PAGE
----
U.S. consumer price inflation eased modestly last month, data from the Bureau of Labor Statistics indicated Tuesday, suggesting that the Federal Reserve's forecast of 'transitory' inflation may be coming good as supply chain disruptions and COIVD impacts ease.
Headline CPI for the month of August was estimated to have risen 5.3% from last year, down from 5.4% in July -- the highest since 2008 -- and 0.3% when compared to the previous month, with both tallies coming in below Wall Street forecasts.
So-called core inflation, which strips-out volatile components such as food and energy prices, rose 0.1% on the month, the slowest since February, and 4% on the year, the report noted, down from last month's 4.3% reading, which was near to the highest levels since the early 1990s.
"With the inflation read coming in lighter than expected, there’s a glimmer of hope that prices are finally beginning to normalize, but we’re far from fully out of the woods when it comes to supply chain issues and raw material shortages," said Mike Loewengart, managing director for investment strategy at E*TRADE Financial. "So bottom line is investors should neither let their guard down, nor think the Fed will alter their course as a result of this morning’s data."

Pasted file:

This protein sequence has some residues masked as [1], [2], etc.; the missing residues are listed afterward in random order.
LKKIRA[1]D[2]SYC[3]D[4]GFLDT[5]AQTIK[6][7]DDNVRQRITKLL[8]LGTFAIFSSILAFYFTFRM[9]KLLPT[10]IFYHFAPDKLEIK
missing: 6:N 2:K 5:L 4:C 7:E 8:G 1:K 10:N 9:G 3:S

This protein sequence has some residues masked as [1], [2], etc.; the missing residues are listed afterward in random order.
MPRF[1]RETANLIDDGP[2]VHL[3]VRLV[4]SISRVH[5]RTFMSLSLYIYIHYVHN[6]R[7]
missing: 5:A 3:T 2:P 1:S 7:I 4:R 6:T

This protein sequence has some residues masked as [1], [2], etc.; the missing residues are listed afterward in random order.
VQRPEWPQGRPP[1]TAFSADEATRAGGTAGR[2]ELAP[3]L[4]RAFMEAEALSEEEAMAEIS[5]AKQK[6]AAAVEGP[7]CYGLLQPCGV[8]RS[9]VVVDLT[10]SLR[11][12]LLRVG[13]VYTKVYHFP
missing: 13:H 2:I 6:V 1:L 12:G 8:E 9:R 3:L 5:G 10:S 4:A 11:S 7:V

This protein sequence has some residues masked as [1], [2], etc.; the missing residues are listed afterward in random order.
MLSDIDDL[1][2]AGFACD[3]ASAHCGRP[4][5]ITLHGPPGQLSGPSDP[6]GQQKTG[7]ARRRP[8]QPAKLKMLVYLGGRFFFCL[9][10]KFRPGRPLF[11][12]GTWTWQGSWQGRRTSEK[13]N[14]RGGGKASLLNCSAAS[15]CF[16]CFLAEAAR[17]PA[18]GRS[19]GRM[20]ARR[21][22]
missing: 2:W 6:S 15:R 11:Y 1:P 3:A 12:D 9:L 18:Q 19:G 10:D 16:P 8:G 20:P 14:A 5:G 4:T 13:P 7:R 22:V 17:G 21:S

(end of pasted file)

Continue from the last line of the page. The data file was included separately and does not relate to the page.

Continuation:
U.S. equity futures traded higher immediately following the data release, with futures contracts tied to the Dow Jones Industrial Average indicating a 140 point opening bell jump and those linked to the S&P 500 priced for a 19 point move to the upside.
Benchmark 10-year U.S. Treasury bond yields, meanwhile, edged lower to 1.325%, while the dollar index was marked 0.1% lower against a basket of its global peers at 92.611.
Last week, the Labor Department said August producer prices rose 8.3% from last year, a faster-than-expected headline reading that was the biggest on record, but largely fueled by supply-chain disruptions linked to coronavirus pandemic.
Earlier this month, the Bureau for Labor Statistics said 235,000 new jobs were created last month, a figure that fell well shy of Street forecasts, with headline unemployment rate falling to a post-pandemic low of 5.2%.
The BLS noted that hourly wages were up 0.6%, and 4.3% on the year, however, to $30.73 per hour, with both figures coming in ahead of Street forecasts as the estimated number of unfilled positions in the world's biggest economy neared an all-time high of 11 million.